• Victoria: I like that more and more museums do these kind of videos to accompany their exhibits. It’s such a great way to get a glimpse into the collection, even if one is far away.

      Heels are such a potent symbol! You say, black heels and pearls, and I already have such a strong vision of elegance and glamour. January 27, 2015 at 11:17am Reply

  • Chilloften: I’ll take, beautifully kept, barefooting feet with splayed toes as the most attractive to my eye. January 31, 2015 at 10:44am Reply

  • Joy: I love red shoes, but in a very different implementation than the Loubouton style. I have a pair of red, suede, Keens with red laces. For dress up I often wear a red pair of Soffts with a slight chunky heel based on the Mary Jane style. I worked in the construction field for many years and with engineers. Fancy shoes would not have been allowed. In fact, I often had to change into steel toed work boots before I went onto a job site. My red Soffts I wear to the symphony. Once a fellow noticed me coming out of a row of seats at the end of a performance and said to me, “anyone with such a beautiful pair of red shoes should go first”. Hee! I guess he did not notice how orthoepedic they were! I also have the most beautiful pair of black, leather Mafistas. They have a slight heal and elegant rounded toe. I feel so well shod when I wear them. I keep them polished to a high gleam.

    My feet have very high arches and I have never been able to wear high heels or ballet flats. I agree with you Victoria, ballet exercises are great for flexibility for the feet. Also writing the alphabet with the toes is a great exercise. I work on foot/ankle joint flexibility daily.

    Although I very much enjoy the artistry of such shoes as the Loubouton, they are not for me. I wonder how a photograph of them would look juxtaposed on a construction site with heavy equipment, concrete, and construction workers? January 31, 2015 at 2:12pm Reply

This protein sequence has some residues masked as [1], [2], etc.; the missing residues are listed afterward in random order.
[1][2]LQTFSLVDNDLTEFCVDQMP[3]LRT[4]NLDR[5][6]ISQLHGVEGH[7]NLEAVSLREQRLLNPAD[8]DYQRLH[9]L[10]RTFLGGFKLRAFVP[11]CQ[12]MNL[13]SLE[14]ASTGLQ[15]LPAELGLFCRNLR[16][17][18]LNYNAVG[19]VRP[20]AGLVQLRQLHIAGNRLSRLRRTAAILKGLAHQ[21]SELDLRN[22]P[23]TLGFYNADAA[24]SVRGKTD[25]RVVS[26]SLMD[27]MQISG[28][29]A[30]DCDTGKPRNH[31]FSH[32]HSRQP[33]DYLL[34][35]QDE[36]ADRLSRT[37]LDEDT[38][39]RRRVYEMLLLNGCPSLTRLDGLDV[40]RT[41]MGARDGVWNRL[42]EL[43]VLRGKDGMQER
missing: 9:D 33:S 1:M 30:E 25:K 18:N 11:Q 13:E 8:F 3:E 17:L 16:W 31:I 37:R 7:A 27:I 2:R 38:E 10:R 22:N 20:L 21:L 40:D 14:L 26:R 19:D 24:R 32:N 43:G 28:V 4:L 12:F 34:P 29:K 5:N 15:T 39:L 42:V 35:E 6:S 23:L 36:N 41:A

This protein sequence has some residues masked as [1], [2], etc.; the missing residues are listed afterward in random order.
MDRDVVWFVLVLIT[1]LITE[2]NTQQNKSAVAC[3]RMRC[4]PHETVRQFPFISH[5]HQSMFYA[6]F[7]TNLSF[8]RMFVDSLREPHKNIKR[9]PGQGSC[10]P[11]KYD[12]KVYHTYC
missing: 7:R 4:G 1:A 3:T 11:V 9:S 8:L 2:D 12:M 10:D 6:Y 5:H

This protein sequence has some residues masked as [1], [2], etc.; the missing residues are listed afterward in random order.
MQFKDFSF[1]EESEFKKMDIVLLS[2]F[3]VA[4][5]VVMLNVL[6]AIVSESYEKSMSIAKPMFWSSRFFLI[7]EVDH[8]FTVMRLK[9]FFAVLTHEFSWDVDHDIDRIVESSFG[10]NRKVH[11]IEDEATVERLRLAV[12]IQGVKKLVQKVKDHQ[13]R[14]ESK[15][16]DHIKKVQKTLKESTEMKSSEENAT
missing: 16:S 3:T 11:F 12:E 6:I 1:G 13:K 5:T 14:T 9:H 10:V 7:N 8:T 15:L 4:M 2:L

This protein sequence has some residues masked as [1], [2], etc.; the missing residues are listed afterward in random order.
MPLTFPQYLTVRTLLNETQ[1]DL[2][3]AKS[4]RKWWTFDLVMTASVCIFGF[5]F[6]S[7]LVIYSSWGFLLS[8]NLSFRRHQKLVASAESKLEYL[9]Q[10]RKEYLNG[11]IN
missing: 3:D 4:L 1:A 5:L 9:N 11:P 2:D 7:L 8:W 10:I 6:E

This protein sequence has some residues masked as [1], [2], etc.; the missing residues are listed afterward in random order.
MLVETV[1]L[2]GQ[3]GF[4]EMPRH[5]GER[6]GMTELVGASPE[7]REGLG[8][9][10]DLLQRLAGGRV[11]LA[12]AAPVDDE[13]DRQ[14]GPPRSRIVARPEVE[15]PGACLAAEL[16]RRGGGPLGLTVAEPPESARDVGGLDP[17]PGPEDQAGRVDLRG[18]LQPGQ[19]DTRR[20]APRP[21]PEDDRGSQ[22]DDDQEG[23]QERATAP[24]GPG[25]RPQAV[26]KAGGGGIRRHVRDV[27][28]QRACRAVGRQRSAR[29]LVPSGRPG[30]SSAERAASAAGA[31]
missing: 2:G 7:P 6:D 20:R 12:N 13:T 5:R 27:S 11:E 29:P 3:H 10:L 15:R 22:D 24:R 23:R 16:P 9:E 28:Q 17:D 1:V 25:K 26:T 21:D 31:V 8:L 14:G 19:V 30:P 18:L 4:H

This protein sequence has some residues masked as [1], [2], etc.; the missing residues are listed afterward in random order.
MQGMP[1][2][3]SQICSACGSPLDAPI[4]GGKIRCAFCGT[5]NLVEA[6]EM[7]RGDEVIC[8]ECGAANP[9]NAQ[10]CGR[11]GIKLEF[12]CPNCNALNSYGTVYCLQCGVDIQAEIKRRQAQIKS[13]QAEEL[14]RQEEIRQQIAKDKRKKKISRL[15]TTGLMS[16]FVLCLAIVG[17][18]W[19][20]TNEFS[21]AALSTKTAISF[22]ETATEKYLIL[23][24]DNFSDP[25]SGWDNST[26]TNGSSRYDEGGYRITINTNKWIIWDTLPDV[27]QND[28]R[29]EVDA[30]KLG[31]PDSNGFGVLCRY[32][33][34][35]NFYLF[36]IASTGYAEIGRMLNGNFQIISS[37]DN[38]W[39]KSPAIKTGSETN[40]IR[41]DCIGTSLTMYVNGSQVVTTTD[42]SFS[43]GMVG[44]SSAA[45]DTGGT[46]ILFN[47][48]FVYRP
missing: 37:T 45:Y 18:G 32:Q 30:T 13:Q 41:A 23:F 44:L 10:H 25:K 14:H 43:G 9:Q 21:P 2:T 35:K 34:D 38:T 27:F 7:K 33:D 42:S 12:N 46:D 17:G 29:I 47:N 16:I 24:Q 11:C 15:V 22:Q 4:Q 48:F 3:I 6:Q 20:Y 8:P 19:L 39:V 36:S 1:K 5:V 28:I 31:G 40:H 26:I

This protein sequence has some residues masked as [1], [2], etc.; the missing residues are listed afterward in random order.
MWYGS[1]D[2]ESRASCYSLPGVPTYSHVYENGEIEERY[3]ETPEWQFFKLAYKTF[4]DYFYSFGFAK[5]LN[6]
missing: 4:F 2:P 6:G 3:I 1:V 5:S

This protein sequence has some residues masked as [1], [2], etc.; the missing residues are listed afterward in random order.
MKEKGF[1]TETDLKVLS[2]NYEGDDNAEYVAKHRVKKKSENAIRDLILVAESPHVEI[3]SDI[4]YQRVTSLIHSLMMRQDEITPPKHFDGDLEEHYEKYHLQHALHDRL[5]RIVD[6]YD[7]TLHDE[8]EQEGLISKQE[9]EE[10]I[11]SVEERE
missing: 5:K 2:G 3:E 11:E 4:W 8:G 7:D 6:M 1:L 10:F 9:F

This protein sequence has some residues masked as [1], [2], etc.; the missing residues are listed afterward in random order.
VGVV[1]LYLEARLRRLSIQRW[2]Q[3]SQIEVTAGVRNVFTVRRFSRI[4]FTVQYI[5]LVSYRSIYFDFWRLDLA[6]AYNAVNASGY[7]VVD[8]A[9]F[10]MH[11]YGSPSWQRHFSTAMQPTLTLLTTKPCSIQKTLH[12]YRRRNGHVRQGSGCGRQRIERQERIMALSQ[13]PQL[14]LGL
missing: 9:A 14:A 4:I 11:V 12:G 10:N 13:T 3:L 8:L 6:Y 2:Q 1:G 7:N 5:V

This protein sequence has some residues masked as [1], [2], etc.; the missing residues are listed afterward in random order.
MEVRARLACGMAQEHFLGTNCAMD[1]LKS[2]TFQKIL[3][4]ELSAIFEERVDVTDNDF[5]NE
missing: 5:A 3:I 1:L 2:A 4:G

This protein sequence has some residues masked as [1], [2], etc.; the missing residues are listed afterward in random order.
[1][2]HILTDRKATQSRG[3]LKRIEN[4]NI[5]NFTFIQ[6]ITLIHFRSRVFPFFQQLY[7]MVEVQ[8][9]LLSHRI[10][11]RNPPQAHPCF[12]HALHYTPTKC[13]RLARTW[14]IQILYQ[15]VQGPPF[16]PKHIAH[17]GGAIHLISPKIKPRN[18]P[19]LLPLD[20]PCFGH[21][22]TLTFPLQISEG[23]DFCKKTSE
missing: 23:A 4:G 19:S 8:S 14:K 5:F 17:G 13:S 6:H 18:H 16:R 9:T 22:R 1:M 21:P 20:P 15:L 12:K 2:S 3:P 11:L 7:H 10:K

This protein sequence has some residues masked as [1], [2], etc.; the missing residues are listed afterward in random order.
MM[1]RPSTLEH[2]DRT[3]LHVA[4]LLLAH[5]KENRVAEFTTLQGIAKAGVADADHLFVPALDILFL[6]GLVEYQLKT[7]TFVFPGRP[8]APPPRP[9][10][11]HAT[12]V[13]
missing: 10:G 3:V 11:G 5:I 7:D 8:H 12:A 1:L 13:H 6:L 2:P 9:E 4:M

• Victoria: The chunky heels are the most comfortable for me too, and I love the Mary Jane style, because I need to have some support around the ankle. One of my favorite pairs is black patent leather Mary Janes with a small platform. They’re quite high, but the platform makes them comfortable.

      I love the story about your red shoes! February 1, 2015 at 11:22am Reply

  • Joy: I should also have said that the video was fascinating. I would never have seen it except for your including it here. Many of these shoes are an engineering feat! How creative, no matter how painful and impossible, to take an appendage of the human body and enclose it in such artistic/bizarre confinement. I think in past times female and even male movement was not the point; display of wealth was the point. “I have so much wealth, that I can afford to purchase these one of a kind artistic shoes”. I guess nothing much has changed. January 31, 2015 at 2:52pm Reply

    • Victoria: I have to thank my friend who lives in Brooklyn and who mentioned this exhibit to me. I don’t feel tempted to wear any of those shoes, but oh boy, they’re stunning. February 1, 2015 at 11:23am Reply